Celebrating Constitution Day
Do you know what year the Constitution was signed? How about when it was ratified? Do you know which amendments the Bill of Rights comprise?
You're probably not alone if you sat there puzzling for a moment before hitting your computer to Google the answers. Or you could have asked your resident elementary student. Like the popular Fox game show, your fifth-grader probably knew the answers — 1787, 1788, and the first ten amendments.
Most Americans tend to be fairly fuzzy on their Constitutional history, a rather sad prospect considering the document is the basis for our government. Many of us, at one time or another, memorized the Preamble and learned the basics, including some dates and amendments, but retention of that knowledge? Not so much.
On Sept. 17, students from elementary to collegiate level will celebrate Constitution Day. The day needs to include all Americans because those of us well beyond school days are the ones who need to celebrate — and re-learn — the Constitution the most.
Constitution Day was created by Sen. Robert Byrd of West Virginia in December 2004. The legislation, passed as part of a 2005 federal spending bill, requires any educational institutions that receive federal funds to implement an educational program on the Constitution on Sept. 17, commemorating the date the Constitution was signed.
Why should Americans know the Constitution? Even though we elect leaders to represent us in government, we cannot forget our responsibilities as citizens, one of which is to hold our representatives accountable and make sure they are upholding the laws of our land. The Constitution provides for this marvelous system of checks and balances and the separation of powers in our government, but we as citizens must remain vigilant that these checks and balances are not threatened. As Sen. Byrd said, "Without constant study and renewal of our knowledge of the Constitution and its history, we are in peril of allowing our freedoms to erode."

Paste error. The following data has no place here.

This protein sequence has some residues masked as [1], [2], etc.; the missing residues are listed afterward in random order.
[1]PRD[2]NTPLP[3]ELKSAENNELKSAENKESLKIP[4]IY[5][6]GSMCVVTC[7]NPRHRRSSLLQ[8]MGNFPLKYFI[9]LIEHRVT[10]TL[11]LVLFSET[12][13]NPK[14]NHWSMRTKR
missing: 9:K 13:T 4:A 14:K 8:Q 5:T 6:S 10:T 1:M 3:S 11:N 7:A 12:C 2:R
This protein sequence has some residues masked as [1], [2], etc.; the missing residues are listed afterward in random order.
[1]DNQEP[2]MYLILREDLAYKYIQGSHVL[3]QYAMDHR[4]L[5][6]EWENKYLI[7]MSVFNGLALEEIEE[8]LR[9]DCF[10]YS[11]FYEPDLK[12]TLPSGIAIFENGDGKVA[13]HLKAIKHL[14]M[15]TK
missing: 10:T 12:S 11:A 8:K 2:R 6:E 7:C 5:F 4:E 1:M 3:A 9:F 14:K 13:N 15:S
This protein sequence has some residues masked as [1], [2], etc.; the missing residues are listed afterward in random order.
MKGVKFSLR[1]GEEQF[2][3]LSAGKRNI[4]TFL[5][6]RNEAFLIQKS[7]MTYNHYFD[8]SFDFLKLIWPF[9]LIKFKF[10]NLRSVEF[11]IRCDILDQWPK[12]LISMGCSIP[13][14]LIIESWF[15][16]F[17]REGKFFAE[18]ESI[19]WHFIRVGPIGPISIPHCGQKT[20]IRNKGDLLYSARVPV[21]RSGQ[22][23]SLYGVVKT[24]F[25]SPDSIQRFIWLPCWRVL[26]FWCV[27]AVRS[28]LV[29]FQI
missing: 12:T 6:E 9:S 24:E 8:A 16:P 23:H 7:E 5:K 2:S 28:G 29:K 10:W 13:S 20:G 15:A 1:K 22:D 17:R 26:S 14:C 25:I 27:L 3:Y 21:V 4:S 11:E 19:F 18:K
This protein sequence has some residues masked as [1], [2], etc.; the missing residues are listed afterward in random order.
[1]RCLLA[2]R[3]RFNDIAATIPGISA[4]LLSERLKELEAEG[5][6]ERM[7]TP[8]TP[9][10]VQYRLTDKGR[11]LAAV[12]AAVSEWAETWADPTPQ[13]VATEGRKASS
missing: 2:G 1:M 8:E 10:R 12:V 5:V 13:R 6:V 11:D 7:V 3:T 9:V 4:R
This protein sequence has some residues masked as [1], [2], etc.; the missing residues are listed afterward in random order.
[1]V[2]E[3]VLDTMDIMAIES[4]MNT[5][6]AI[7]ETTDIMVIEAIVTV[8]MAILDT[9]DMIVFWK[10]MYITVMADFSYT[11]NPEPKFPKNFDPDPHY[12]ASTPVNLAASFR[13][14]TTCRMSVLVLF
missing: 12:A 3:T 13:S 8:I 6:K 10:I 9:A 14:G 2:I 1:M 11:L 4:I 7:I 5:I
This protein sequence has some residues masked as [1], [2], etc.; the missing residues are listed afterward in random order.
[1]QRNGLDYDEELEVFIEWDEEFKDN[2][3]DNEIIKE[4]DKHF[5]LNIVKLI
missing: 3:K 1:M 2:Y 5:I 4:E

It is imperative that we understand the context of the Constitutional Convention and the ideas that were the focal points of the discussion during its writing. The historical context and the unfolding of our great country are inspiring. Over the past few weeks American citizens have filled football stadiums and convention centers, waiting for several hours for the opportunity to catch a glimpse of history in the making and to be part of that process. This excitement of watching our government work is symbolic of the commitment Americans have to the ideals that make us strong. It is our Constitution that established the framework that supports our system of laws and allows for the peaceful exchange of power.
As Americans, we believe that one person can make a difference. We must know how our Constitution came to be, how those rights and responsibilities came about, and how they have evolved to continue to support our democracy.
Thus, it's incumbent on each of us to get involved this Constitution Day. Talk to your local educators about their school programs. Get involved in your children's or grandchildren's schools and their Constitution Day projects. Go online or to your nearest library and re-read the Constitution. Memorize that Preamble again. And this time, try to remember it.
Harper Estes is president of the State Bar of Texas. He is a shareholder in the Midland law firm of Lynch, Chappell & Alsup, P.C.